It was clear someone had taught the young boy how to do it; his skill level was much too high to have just figured it out on his own. Mary watched him deftly move the sharp knife across the light-grained wood, fascinated by his ability to turn a plain old stick into a beautiful work of art. Aside from her, this booth – one of several under the Arts and Crafts tent at the County Fair – was devoid of people.
They talked to each other as he whittled. He looked up at her through his overgrown blonde bangs once or twice, which made him appear sweet and shy. Mary learned his name was Timothy, they were the same age – 12 – he had a mutt-dog named Jakob, and he lived his grandparents because his mother and father passed away.
“How did they die?” Mary asked, trying to sound sympathetic rather than curious.
Timothy shrugged. “Dunno. They just did.”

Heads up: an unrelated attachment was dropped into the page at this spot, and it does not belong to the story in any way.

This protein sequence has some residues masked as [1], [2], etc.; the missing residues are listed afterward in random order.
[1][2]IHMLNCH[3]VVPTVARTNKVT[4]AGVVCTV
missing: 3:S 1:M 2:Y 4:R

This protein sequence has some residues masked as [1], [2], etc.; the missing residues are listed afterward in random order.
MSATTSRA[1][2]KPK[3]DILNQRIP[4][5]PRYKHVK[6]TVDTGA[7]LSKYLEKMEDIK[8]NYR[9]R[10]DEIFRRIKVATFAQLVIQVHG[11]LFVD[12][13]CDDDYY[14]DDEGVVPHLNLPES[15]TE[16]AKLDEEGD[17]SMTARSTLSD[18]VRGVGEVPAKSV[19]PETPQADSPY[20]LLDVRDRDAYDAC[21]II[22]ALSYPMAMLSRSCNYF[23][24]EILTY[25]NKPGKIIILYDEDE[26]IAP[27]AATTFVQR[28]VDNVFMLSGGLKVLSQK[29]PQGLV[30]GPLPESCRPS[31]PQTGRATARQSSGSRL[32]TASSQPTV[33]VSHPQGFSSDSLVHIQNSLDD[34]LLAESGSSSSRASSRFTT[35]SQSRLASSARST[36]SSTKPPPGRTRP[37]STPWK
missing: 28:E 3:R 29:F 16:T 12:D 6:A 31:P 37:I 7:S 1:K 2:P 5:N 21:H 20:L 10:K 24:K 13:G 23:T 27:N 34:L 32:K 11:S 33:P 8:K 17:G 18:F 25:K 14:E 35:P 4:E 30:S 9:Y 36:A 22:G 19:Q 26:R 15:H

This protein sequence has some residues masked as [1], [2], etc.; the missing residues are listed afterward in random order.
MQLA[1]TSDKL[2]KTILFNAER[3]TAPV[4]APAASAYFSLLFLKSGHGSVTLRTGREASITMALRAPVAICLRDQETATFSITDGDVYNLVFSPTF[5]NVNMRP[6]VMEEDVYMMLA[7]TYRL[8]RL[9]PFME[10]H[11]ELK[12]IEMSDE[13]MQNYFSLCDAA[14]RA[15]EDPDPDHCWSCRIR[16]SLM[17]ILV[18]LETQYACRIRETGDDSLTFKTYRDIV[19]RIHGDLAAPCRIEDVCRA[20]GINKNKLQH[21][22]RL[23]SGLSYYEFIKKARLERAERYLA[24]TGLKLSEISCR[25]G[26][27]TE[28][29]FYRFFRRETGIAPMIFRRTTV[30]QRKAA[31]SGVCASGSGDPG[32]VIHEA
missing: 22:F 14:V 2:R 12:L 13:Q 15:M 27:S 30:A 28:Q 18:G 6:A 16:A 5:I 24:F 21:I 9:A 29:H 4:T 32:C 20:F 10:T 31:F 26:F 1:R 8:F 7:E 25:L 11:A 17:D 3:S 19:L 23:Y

They were quiet for after that; Mary watched Timothy whittling. She could see now that he was carving a grizzly bear standing on its hind legs, growling.
Mary turned to see her mother standing by the glass-blowing booth, waving her over.
“C’mon, honey, it’s time to go.”
Mary ran over to her mother, and spoke excitedly with her. She pointed to Timothy; her mother followed her gaze. Moments later, Mary returned, beaming.
“Can you take a break for lunch?” She asked.
Timothy stopped whittling and looked up at her. “In a minute,” he answered, resuming his work. “Why?”
“You’re coming to lunch with my mom and me,” Mary stated, then added when Timothy looked skeptically at her. “It’s okay, she invited you. She told me to tell you.”
Timothy looked over at the woman who was Mary’s mother. She smiled and waved at him.
“Okay,” he said. “Just a second while I finish this.”
“It’s really neat,” Mary told him. “I like it a lot.”
“Good,” Timothy said holding up his finished work. He blew some of the dust off it, and quickly sanded down some of the sharper edges. After closely examining the bear he handed it to Mary.
“It’s for you.”